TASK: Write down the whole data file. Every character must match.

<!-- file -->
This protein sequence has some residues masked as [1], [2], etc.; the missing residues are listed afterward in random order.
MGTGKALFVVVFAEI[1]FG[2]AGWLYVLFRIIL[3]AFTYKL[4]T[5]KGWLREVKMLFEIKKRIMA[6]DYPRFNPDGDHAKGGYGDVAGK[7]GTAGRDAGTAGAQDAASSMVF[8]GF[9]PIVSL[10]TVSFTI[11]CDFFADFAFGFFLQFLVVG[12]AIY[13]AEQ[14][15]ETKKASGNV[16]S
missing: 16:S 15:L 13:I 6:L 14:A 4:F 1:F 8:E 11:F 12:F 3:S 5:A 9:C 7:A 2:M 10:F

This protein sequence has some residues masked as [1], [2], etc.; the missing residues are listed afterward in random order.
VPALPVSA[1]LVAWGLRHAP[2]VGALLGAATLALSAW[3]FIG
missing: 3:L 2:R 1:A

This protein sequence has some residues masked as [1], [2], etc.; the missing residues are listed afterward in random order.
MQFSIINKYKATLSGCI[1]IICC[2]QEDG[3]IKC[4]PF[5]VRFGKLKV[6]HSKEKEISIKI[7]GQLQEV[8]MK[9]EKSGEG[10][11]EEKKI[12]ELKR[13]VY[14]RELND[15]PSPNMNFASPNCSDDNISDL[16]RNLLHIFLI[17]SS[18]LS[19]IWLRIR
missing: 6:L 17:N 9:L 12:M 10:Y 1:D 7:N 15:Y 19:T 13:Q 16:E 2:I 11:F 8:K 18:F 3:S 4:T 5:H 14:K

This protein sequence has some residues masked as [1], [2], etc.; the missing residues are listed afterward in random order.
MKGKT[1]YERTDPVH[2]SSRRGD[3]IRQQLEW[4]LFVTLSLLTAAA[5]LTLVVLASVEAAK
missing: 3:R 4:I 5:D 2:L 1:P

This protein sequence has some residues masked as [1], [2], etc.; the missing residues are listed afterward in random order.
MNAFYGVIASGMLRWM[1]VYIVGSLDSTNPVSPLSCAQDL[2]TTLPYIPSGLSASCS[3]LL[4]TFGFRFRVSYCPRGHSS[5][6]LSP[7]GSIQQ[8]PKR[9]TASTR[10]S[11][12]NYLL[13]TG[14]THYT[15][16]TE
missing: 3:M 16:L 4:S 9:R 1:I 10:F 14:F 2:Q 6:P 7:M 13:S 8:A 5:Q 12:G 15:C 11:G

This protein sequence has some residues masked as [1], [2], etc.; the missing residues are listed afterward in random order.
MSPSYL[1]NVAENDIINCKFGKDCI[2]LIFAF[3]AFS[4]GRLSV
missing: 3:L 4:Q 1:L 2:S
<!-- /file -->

This protein sequence has some residues masked as [1], [2], etc.; the missing residues are listed afterward in random order.
MGTGKALFVVVFAEI[1]FG[2]AGWLYVLFRIIL[3]AFTYKL[4]T[5]KGWLREVKMLFEIKKRIMA[6]DYPRFNPDGDHAKGGYGDVAGK[7]GTAGRDAGTAGAQDAASSMVF[8]GF[9]PIVSL[10]TVSFTI[11]CDFFADFAFGFFLQFLVVG[12]AIY[13]AEQ[14][15]ETKKASGNV[16]S
missing: 16:S 15:L 13:I 6:L 14:A 4:F 1:F 8:E 11:F 12:F 3:S 5:A 9:C 7:A 2:M 10:F

This protein sequence has some residues masked as [1], [2], etc.; the missing residues are listed afterward in random order.
VPALPVSA[1]LVAWGLRHAP[2]VGALLGAATLALSAW[3]FIG
missing: 3:L 2:R 1:A

This protein sequence has some residues masked as [1], [2], etc.; the missing residues are listed afterward in random order.
MQFSIINKYKATLSGCI[1]IICC[2]QEDG[3]IKC[4]PF[5]VRFGKLKV[6]HSKEKEISIKI[7]GQLQEV[8]MK[9]EKSGEG[10][11]EEKKI[12]ELKR[13]VY[14]RELND[15]PSPNMNFASPNCSDDNISDL[16]RNLLHIFLI[17]SS[18]LS[19]IWLRIR
missing: 6:L 17:N 9:L 12:M 10:Y 1:D 7:N 15:Y 19:T 13:Q 16:E 2:I 11:F 8:K 18:F 3:S 4:T 5:H 14:K

This protein sequence has some residues masked as [1], [2], etc.; the missing residues are listed afterward in random order.
MKGKT[1]YERTDPVH[2]SSRRGD[3]IRQQLEW[4]LFVTLSLLTAAA[5]LTLVVLASVEAAK
missing: 3:R 4:I 5:D 2:L 1:P

This protein sequence has some residues masked as [1], [2], etc.; the missing residues are listed afterward in random order.
MNAFYGVIASGMLRWM[1]VYIVGSLDSTNPVSPLSCAQDL[2]TTLPYIPSGLSASCS[3]LL[4]TFGFRFRVSYCPRGHSS[5][6]LSP[7]GSIQQ[8]PKR[9]TASTR[10]S[11][12]NYLL[13]TG[14]THYT[15][16]TE
missing: 3:M 16:L 4:S 9:R 1:I 10:F 14:F 2:Q 6:P 7:M 13:S 8:A 5:Q 12:G 15:C 11:G

This protein sequence has some residues masked as [1], [2], etc.; the missing residues are listed afterward in random order.
MSPSYL[1]NVAENDIINCKFGKDCI[2]LIFAF[3]AFS[4]GRLSV
missing: 3:L 4:Q 1:L 2:S